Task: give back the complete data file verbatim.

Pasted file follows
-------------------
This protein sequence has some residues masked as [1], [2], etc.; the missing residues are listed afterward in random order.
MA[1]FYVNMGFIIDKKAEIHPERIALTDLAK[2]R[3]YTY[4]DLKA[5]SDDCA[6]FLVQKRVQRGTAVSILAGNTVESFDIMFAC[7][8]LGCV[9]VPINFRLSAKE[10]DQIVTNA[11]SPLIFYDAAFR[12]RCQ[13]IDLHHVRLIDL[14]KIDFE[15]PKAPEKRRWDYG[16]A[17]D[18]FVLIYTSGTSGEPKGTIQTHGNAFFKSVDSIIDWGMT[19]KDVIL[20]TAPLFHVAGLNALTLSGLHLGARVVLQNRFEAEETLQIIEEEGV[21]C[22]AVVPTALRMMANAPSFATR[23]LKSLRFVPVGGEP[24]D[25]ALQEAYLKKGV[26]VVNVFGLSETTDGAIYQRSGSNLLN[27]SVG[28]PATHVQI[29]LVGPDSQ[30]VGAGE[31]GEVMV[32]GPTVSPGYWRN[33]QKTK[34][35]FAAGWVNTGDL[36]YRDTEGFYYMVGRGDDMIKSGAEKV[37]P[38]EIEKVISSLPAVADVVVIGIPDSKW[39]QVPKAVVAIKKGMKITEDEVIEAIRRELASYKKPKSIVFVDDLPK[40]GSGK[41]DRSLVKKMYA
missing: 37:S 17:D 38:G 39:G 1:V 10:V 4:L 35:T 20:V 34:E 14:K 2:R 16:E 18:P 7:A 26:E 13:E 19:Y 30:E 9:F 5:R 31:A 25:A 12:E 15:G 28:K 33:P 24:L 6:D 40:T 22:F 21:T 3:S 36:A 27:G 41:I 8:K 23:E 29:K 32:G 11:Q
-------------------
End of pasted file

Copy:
This protein sequence has some residues masked as [1], [2], etc.; the missing residues are listed afterward in random order.
MA[1]FYVNMGFIIDKKAEIHPERIALTDLAK[2]R[3]YTY[4]DLKA[5]SDDCA[6]FLVQKRVQRGTAVSILAGNTVESFDIMFAC[7][8]LGCV[9]VPINFRLSAKE[10]DQIVTNA[11]SPLIFYDAAFR[12]RCQ[13]IDLHHVRLIDL[14]KIDFE[15]PKAPEKRRWDYG[16]A[17]D[18]FVLIYTSGTSGEPKGTIQTHGNAFFKSVDSIIDWGMT[19]KDVIL[20]TAPLFHVAGLNALTLSGLHLGARVVLQNRFEAEETLQIIEEEGV[21]C[22]AVVPTALRMMANAPSFATR[23]LKSLRFVPVGGEP[24]D[25]ALQEAYLKKGV[26]VVNVFGLSETTDGAIYQRSGSNLLN[27]SVG[28]PATHVQI[29]LVGPDSQ[30]VGAGE[31]GEVMV[32]GPTVSPGYWRN[33]QKTK[34][35]FAAGWVNTGDL[36]YRDTEGFYYMVGRGDDMIKSGAEKV[37]P[38]EIEKVISSLPAVADVVVIGIPDSKW[39]QVPKAVVAIKKGMKITEDEVIEAIRRELASYKKPKSIVFVDDLPK[40]GSGK[41]DRSLVKKMYA
missing: 37:S 17:D 38:G 39:G 1:V 10:V 4:L 35:T 20:V 34:E 14:K 2:R 16:E 18:P 7:A 26:E 13:E 19:Y 30:E 9:F 5:R 31:A 25:A 12:E 15:G 28:K 33:P 24:L 6:D 40:T 22:F 21:T 3:S 36:A 27:G 41:I 8:K 23:E 29:K 32:G 11:Q